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Mun (The Imagination)

Classical/Instrumental • 2007

Mun (The Imagination)

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PDF, 222.9 Kb ID: SM-000220010 Upload date: 22 Jan 2015
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Type of score
For a single performer
Randolf Smeets (The Phlod-Nar)
Mun, meaning The Imagnation, is the first track from the Works for Piano album (2012) by Randolf Smeets.

“Mun (The Imagination)” begins with a quiet ascending eighth note passage interjected with subtle block jazz chords followed by a simplistic single note arpeggiated phrase repetitively rising and falling. A quarter note triplet segues into the next portion of the song where rapid flourishes dance around the keyboard over a chiming pedal tone. Smeets’ playing is not only creative, but deliberate. His improvisations are evidentially well thought out with the time signature and tempo ingrained in his mind, rallentandos included, making his works sound more credible. The latter segment of the piece features a descending quarter note line that is an elongated and reversed version of the opening melodic pattern. - Kelly O'Neil (5 out of 5 stars)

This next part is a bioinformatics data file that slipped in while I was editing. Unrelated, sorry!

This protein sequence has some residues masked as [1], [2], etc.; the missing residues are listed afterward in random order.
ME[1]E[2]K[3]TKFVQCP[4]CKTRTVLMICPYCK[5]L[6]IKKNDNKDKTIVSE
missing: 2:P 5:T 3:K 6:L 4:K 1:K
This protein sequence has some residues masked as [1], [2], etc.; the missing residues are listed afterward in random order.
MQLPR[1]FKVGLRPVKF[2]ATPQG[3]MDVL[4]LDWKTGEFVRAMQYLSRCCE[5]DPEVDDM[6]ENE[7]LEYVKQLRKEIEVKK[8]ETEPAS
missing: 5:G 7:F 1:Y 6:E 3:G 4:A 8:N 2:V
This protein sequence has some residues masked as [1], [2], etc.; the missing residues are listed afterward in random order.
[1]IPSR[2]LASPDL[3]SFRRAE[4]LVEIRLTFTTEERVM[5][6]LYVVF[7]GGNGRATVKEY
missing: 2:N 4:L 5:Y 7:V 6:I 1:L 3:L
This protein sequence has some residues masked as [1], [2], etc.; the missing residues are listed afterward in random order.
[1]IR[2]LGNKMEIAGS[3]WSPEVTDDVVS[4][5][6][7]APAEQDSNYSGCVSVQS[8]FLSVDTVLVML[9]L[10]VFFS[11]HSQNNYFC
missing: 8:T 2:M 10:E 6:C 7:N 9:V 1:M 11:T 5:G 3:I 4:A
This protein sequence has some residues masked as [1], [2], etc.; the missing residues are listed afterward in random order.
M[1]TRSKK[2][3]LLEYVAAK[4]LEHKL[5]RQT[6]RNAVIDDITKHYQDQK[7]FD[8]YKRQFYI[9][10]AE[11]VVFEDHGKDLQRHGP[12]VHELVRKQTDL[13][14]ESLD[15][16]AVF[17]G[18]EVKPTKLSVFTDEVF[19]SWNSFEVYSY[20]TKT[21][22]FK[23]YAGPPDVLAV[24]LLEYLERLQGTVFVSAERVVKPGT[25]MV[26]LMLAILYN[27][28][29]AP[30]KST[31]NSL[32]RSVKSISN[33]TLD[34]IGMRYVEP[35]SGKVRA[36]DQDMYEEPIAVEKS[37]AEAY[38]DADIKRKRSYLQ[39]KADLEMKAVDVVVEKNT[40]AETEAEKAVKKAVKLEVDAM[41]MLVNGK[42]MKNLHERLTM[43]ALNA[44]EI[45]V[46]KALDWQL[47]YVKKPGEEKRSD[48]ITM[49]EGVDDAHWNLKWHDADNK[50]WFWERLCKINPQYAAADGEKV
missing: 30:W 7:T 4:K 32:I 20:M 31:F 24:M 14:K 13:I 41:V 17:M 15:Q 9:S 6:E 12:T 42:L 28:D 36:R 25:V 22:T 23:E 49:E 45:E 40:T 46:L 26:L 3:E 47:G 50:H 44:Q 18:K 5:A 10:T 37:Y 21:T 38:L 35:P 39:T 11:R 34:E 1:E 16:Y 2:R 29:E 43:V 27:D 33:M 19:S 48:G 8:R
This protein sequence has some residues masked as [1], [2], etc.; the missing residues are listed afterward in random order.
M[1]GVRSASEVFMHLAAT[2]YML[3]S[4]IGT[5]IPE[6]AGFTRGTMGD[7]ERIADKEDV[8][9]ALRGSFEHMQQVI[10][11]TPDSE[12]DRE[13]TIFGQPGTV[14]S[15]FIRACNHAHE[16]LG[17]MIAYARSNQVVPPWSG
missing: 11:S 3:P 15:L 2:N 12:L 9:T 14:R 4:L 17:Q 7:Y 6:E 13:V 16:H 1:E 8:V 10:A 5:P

Note from the composer: "The title MUN comes from an Aboriginal language, meaning the imagination. It was written in 2007. At that time, starting in 2005, I was trying to approach music in a different way. I was fed up with the defining and structuring in music in general. Miles Davis, Frank Zappa, Arvo Pärt, John Zorn and many others introduced me to a different kind of music. Music where nothing is prohibited; everything is allowed. Off course ‘everything’ can be too much in one composition. [Listen to my album “The Phlod-Nar: In Eternity” (2010) where many, many ideas are explored. Too many? That’s up to the listener…]. MUN was one of those ideas; to explore many different musical aspects. Like improvisation, repetition, melodic lines, dissonance. On the other hand I wanted to keep it simple. No challenging passages or anything sounding too difficult. Eventually, MUN is also about the intuitive, the emotional, and about thoughtfulness and reflection. On the score it says: ‘All time signatures and tempo indications are relative. Use your imagination’. The same can be expected from the listener."
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